DeKalb County CEO Mike Thurmond, along with Budget Director Jay Vinicki, left, gave an overview of his budget priorities to the DeKalb Commission on June 6, 2017. MARK NIESSE / MARK.NIESSE@AJC.COM

DeKalb budget ends deficit spending and gives some police raises

DeKalb CEO Mike Thurmond recommended a no-frills budget Monday that eliminates the county government’s deficit spending while increasing spending for police officer pay and cleaning up blight.

The $1.27 mid-year budget, which maintains the county’s current property tax rate, is scheduled for a vote by the DeKalb Board of Commissioners on July 11.

“The DeKalb County government has made significant progress in our efforts to improve quality of life,” Thurmond told commissioners June 6. “I can say without any reservation that our government is better positioned today than it was on Jan. 1,” when Thurmond took office.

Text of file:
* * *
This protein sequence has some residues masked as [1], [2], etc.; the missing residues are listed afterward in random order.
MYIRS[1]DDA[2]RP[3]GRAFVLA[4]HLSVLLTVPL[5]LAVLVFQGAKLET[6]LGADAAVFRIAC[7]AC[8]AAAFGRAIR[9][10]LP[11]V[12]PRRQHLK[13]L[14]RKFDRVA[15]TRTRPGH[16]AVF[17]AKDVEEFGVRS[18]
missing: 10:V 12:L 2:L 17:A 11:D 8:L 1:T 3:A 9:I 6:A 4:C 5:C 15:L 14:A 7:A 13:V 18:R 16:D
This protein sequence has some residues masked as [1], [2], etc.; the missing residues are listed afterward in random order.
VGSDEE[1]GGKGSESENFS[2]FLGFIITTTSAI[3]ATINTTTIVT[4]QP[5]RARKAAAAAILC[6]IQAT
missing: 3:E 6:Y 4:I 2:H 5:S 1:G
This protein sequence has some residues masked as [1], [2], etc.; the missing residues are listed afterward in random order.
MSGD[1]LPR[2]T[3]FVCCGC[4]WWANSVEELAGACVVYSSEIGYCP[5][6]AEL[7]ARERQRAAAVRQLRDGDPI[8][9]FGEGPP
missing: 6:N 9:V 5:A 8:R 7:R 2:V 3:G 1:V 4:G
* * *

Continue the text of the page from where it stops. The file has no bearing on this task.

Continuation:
Thurmond plans to save all of its new revenue, worth $21 million, rather than spend it. That action will allow the government to reach a long-held goal of keeping at least one month’s worth of operational funding in reserve.

Much of the increase in revenue comes from the rising value of property in DeKalb, resulting in higher tax bills for some homeowners and businesses. Residential real estate assessments went up nearly 8 percent this year.

The budget dedicates $1.6 million over the last four months of this year to increase salaries for police, firefighters and 911 employees based on their experience and skills. Over the course of a full year, that expense amounts to $4.8 million.

The budget also erases a $25 million deficit that was part of the annual budget passed in February. 

In addition, the budget includes $1.2 million toward removing litter, boarding up vacant buildings, hiring code enforcement officers and demolishing blighted homes. Federal funding will pay to remove several burnt-out buildings at the dilapidated Brannon Hill condo complex near Memorial Drive.

All spending increases come from redirecting existing funds.

>> Exclusive to subscribers: Read details about DeKalb’s budget on MyAJC.com.

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The AJC's Mark Niesse keeps you updated on the latest happenings in DeKalb County government and politics. You'll find more on myAJC.com, including these stories:

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